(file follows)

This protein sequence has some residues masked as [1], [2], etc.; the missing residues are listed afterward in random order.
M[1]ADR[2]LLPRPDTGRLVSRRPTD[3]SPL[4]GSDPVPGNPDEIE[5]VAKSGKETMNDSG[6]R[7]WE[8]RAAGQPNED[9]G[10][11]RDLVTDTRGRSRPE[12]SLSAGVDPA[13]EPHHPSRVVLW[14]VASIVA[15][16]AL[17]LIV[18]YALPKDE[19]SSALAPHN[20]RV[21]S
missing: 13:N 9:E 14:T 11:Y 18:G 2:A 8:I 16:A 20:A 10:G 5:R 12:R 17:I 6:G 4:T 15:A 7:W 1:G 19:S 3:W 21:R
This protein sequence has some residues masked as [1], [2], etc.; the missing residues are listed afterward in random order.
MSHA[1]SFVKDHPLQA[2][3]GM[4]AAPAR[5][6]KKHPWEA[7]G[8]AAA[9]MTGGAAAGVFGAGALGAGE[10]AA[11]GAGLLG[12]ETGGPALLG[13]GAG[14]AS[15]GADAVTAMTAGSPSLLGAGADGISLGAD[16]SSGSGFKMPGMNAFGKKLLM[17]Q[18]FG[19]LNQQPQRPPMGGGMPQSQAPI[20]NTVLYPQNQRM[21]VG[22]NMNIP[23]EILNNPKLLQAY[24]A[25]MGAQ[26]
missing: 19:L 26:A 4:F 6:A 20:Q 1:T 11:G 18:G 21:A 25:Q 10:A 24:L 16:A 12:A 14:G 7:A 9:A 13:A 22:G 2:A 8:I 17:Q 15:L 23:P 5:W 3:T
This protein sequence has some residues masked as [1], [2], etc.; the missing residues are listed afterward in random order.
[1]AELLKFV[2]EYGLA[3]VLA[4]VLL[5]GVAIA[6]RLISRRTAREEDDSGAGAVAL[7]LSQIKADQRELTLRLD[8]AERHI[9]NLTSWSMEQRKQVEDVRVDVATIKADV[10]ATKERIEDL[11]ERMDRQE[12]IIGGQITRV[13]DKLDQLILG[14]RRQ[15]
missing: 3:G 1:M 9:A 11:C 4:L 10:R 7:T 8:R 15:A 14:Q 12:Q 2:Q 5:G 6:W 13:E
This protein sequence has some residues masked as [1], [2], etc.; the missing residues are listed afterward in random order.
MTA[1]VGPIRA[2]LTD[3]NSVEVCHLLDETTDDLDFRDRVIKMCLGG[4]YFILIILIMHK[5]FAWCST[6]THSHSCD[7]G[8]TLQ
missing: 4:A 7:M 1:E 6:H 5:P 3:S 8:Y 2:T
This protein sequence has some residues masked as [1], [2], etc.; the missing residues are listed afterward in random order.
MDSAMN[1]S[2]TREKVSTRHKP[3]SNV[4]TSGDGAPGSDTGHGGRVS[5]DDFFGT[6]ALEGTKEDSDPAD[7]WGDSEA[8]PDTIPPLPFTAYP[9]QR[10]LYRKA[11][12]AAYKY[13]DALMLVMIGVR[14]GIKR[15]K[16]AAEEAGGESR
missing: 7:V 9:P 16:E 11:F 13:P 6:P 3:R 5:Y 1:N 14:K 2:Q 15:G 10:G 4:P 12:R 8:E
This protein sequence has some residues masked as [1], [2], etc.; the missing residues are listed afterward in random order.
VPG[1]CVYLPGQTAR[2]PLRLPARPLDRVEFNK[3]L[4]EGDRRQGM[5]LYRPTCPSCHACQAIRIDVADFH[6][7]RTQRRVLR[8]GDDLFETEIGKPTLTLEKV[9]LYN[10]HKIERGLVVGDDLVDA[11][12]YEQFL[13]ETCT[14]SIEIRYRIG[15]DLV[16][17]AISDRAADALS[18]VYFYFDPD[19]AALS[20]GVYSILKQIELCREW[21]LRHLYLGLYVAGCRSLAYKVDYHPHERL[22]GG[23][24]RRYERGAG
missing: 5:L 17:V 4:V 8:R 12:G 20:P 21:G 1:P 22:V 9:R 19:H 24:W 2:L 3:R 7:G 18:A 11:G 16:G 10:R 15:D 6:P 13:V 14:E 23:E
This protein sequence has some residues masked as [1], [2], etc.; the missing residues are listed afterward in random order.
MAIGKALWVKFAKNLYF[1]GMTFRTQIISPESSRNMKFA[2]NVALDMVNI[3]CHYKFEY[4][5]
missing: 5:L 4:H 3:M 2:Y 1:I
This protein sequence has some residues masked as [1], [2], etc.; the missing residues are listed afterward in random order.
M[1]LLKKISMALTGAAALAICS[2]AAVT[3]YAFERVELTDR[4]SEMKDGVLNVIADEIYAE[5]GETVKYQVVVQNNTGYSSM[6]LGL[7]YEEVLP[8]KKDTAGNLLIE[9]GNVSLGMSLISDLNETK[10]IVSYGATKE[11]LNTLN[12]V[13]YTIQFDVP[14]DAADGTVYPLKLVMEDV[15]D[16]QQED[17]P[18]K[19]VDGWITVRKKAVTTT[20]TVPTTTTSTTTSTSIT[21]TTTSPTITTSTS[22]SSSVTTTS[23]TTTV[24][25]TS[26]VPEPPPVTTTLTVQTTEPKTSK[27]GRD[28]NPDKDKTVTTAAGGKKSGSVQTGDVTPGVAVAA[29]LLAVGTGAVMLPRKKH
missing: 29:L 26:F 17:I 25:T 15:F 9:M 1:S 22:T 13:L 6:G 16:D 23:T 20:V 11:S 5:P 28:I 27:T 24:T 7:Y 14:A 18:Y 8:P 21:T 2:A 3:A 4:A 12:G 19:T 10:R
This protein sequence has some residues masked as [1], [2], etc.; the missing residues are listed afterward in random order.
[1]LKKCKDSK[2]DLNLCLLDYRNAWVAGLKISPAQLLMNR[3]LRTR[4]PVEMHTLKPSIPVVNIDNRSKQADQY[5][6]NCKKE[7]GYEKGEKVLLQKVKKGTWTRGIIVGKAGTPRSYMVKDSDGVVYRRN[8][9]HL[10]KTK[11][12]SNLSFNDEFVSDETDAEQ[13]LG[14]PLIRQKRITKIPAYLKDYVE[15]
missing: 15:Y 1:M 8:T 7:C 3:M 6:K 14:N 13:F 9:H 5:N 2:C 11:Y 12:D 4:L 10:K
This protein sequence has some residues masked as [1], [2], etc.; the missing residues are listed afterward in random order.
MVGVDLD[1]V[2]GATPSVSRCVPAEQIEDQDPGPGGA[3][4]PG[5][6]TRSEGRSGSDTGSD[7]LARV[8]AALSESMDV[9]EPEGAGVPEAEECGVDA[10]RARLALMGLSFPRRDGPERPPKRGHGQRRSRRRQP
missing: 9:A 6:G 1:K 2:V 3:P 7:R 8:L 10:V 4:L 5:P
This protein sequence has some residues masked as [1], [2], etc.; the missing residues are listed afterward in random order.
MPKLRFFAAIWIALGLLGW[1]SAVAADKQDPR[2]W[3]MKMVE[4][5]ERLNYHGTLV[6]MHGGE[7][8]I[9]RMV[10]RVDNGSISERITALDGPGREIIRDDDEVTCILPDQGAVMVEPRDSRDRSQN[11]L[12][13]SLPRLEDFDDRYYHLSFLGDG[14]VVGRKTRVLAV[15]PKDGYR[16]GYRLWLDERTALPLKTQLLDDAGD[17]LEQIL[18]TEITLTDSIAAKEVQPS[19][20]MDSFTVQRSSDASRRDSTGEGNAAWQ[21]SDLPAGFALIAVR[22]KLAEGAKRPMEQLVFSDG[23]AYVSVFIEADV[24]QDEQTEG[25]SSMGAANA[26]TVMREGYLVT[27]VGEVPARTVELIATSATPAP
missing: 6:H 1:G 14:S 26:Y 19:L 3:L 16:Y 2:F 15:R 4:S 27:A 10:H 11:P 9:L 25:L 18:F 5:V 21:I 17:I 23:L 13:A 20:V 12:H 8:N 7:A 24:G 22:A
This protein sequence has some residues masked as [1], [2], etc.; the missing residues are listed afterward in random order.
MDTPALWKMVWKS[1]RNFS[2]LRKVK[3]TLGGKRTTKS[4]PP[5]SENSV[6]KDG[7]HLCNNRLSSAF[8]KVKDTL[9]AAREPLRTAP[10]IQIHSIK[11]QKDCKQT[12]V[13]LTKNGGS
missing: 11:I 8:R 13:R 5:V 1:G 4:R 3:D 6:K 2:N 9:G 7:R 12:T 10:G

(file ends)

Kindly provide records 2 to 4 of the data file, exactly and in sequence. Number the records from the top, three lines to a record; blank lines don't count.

This protein sequence has some residues masked as [1], [2], etc.; the missing residues are listed afterward in random order.
MSHA[1]SFVKDHPLQA[2][3]GM[4]AAPAR[5][6]KKHPWEA[7]G[8]AAA[9]MTGGAAAGVFGAGALGAGE[10]AA[11]GAGLLG[12]ETGGPALLG[13]GAG[14]AS[15]GADAVTAMTAGSPSLLGAGADGISLGAD[16]SSGSGFKMPGMNAFGKKLLM[17]Q[18]FG[19]LNQQPQRPPMGGGMPQSQAPI[20]NTVLYPQNQRM[21]VG[22]NMNIP[23]EILNNPKLLQAY[24]A[25]MGAQ[26]
missing: 19:L 26:A 4:F 6:A 20:Q 1:T 11:G 18:G 21:A 25:Q 10:A 24:L 16:A 12:A 14:G 7:A 9:A 13:A 22:G 2:A 8:I 17:Q 15:L 23:P 5:W 3:T
This protein sequence has some residues masked as [1], [2], etc.; the missing residues are listed afterward in random order.
[1]AELLKFV[2]EYGLA[3]VLA[4]VLL[5]GVAIA[6]RLISRRTAREEDDSGAGAVAL[7]LSQIKADQRELTLRLD[8]AERHI[9]NLTSWSMEQRKQVEDVRVDVATIKADV[10]ATKERIEDL[11]ERMDRQE[12]IIGGQITRV[13]DKLDQLILG[14]RRQ[15]
missing: 3:G 1:M 9:A 11:C 4:L 10:R 7:T 8:R 15:A 14:Q 12:Q 2:Q 5:G 6:W 13:E
This protein sequence has some residues masked as [1], [2], etc.; the missing residues are listed afterward in random order.
MTA[1]VGPIRA[2]LTD[3]NSVEVCHLLDETTDDLDFRDRVIKMCLGG[4]YFILIILIMHK[5]FAWCST[6]THSHSCD[7]G[8]TLQ
missing: 4:A 7:M 1:E 6:H 5:P 3:S 8:Y 2:T